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Practice Management > Building Your Business

Despite Potential Advantages, Insurers Cool On Business Process Management

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Business process management (BPM) is a technology that can reduce a company’s automation costs and aid in regulatory compliance, but according to one industry analyst, “most of the industry is not doing anything” to implement it.

Speaking at the LOMA Emerging Technology Conference held here recently, Craig LeClair, senior analyst, information management, for Cambridge, Mass.-based Forrester Research, Inc., said that 58% of insurers polled by the researcher reported that they would not buy BPM technology. Just 11% of insurers said they would make a first purchase of BPM, while the remainder plan on upgrades.

Despite those numbers, however, “BPM is on a steady growth curve in terms of purchases [overall],” he added, noting that “2006 BPM implementation in the insurance industry aligns strongly with the total market.”

Generically, BPM is a technology platform that provides a systematic approach to improving an organization’s business processes in order to make them more efficient and improve the bottom line. According to LeClair, BPM provides flexibility for process and rules modification; cost reductions; help in documenting compliance, and legacy systems renewal (by serving as an integration platform).

As applied to insurance, BPM begins with designing a front end function where companies can build workflow processes, establish business rules, and do simulation and testing, said LeClair. Next, platform users need to execute the processes using workflow engine software to control how that happens.

That is followed by monitoring and managing the processes with real-time reporting, he explained. Finally, users can analyze and optimize their processes, leveraging dashboards, further simulation and historical analytics to fine tune.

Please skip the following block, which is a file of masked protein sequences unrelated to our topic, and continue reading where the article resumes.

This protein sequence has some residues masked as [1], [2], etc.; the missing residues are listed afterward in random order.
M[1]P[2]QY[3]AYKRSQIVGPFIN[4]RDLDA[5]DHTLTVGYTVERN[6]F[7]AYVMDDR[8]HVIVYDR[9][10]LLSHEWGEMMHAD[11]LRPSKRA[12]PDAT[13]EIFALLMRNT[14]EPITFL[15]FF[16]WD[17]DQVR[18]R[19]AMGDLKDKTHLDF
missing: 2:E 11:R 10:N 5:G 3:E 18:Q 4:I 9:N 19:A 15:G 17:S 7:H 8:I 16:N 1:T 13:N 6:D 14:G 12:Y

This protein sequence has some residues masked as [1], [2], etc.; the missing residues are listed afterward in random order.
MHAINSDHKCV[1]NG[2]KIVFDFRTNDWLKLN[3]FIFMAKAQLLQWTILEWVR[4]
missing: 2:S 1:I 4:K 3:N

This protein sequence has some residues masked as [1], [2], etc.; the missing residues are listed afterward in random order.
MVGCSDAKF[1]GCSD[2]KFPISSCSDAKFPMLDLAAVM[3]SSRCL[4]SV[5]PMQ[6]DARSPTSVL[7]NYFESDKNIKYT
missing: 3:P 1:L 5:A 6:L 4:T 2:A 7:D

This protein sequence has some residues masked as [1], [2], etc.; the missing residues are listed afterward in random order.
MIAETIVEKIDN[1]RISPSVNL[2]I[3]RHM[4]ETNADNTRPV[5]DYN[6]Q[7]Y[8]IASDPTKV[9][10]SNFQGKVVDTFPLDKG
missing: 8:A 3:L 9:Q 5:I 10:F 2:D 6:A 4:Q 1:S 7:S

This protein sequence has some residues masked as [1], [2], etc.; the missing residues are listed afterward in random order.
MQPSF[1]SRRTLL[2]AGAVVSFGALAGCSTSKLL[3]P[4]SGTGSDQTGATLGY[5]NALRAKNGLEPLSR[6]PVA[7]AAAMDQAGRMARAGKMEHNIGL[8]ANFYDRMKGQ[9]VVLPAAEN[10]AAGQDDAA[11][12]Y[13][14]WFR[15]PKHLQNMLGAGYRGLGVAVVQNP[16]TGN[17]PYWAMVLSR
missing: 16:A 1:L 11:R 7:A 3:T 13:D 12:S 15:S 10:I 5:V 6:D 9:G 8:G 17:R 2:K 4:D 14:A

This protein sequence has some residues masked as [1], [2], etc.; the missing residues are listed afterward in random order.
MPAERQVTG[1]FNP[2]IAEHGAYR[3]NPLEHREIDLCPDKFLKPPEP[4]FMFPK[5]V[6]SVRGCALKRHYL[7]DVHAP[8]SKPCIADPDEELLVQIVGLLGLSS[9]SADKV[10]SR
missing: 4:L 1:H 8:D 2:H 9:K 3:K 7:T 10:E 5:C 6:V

While BPM holds much promise, it does have some weaknesses, said LeClair. He pointed out that few BPM platforms have “insurance-specific assets” or templates for common insurance processes. In addition, insurers and vendors do not know where BPM should and should not be used, he noted.

LeClair stated that “BPM, in conjunction with new system deployment, is expensive.” He also noted that there is “a steep learning curve” for insurers and a lack of insurance expertise among BPM vendors. In some cases, he added, “vendors refuse to admit where [BPM] doesn’t apply.”

Despite the drawbacks, however, Forrester found that “nearly all insurers said they were expanding BPM use,” he reported. He pointed to the “great potential” of BPM and to the finding that savings from initial applications are “significant,” adding that compliance is “built in” to BPM products.

LeClair asserted that cross-divisional projects within insurer organizations will open the door for adoption of BPM. Shared repositories of BPM implementations include customer information, reusable processes, process knowledge and business rules, he explained.

BPM, he added, can help institutionalize compliance by documenting the policy and control environment and assigning appropriate oversight of compliance management. It can also be used to require personnel screening and access control, and to ensure compliance through training and communication. Control monitoring and auditing and consistent enforcement of the control environment can help prevent and respond to incidents and gaps in controls, he said.

According to LeClair, the changes required to expand implementation of BPM include more insurer experience with the platform and “vendors getting to know insurance better.” Initial BPM applications should be small in scope, and should “yield visible benefits that are observable by others,” he said.

Finally, having “the right human elements” in place within the organization is critical to the success of BPM implementation, he noted.


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